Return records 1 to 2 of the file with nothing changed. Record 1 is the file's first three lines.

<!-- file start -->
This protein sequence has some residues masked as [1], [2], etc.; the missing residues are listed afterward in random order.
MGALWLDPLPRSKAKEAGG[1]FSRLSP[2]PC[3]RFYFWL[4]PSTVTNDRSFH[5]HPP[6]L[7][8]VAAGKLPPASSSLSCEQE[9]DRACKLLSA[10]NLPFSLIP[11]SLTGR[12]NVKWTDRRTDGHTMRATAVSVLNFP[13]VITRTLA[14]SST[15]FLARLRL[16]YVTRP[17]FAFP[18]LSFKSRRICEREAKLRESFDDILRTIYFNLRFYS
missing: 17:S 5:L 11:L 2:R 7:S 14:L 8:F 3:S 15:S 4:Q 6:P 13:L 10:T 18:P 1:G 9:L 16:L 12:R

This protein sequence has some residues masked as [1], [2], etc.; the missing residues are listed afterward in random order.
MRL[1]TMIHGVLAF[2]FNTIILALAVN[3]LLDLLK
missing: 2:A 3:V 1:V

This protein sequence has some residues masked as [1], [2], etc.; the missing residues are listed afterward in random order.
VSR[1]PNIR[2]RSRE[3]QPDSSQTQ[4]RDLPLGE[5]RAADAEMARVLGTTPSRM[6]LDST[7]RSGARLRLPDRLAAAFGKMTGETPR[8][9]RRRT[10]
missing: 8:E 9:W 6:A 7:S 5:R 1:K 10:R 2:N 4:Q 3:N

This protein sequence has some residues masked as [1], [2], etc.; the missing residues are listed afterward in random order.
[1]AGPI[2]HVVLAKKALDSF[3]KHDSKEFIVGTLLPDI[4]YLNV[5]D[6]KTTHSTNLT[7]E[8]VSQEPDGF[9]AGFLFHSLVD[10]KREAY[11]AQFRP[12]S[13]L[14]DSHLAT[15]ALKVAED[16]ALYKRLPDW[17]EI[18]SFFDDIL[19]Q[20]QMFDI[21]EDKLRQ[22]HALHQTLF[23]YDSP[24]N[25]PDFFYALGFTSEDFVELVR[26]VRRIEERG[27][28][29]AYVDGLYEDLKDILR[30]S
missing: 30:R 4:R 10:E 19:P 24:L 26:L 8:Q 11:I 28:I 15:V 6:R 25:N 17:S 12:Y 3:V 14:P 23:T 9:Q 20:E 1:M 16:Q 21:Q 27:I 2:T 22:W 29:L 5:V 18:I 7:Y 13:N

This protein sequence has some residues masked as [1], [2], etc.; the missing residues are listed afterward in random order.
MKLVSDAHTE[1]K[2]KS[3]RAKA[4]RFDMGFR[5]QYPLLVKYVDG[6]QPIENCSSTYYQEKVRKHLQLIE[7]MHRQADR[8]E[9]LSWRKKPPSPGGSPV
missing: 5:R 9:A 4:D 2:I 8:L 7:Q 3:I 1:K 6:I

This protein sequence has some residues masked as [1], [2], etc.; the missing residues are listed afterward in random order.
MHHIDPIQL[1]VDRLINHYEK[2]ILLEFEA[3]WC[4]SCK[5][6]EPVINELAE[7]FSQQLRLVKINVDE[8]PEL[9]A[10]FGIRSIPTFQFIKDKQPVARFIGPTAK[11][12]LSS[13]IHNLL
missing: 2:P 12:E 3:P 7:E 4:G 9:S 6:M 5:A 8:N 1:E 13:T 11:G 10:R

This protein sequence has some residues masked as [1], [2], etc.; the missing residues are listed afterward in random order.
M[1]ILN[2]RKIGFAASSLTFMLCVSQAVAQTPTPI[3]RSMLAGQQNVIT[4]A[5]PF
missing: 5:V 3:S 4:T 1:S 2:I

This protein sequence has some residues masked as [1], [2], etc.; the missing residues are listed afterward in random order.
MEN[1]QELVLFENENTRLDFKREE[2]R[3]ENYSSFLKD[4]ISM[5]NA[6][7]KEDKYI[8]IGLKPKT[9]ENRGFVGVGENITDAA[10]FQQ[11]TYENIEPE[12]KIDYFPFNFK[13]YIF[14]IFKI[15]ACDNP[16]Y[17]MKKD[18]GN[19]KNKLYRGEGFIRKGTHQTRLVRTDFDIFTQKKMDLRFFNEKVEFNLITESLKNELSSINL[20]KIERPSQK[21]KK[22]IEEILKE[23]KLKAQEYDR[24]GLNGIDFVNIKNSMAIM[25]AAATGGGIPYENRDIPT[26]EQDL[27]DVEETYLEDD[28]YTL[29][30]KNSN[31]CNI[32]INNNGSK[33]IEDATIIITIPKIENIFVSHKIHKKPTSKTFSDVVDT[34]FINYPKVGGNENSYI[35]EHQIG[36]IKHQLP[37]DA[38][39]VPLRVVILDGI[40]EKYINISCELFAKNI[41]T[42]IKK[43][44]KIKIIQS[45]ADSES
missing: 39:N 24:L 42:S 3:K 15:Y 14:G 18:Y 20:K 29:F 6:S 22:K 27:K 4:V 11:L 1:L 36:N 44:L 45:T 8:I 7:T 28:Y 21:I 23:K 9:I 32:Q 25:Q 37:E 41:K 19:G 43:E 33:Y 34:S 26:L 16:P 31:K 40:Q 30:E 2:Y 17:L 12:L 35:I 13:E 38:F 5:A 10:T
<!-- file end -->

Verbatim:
This protein sequence has some residues masked as [1], [2], etc.; the missing residues are listed afterward in random order.
MGALWLDPLPRSKAKEAGG[1]FSRLSP[2]PC[3]RFYFWL[4]PSTVTNDRSFH[5]HPP[6]L[7][8]VAAGKLPPASSSLSCEQE[9]DRACKLLSA[10]NLPFSLIP[11]SLTGR[12]NVKWTDRRTDGHTMRATAVSVLNFP[13]VITRTLA[14]SST[15]FLARLRL[16]YVTRP[17]FAFP[18]LSFKSRRICEREAKLRESFDDILRTIYFNLRFYS
missing: 17:S 5:L 11:L 2:R 7:S 14:L 8:F 3:S 15:S 4:Q 6:P 13:L 10:T 18:P 1:G 9:L 16:L 12:R

This protein sequence has some residues masked as [1], [2], etc.; the missing residues are listed afterward in random order.
MRL[1]TMIHGVLAF[2]FNTIILALAVN[3]LLDLLK
missing: 2:A 3:V 1:V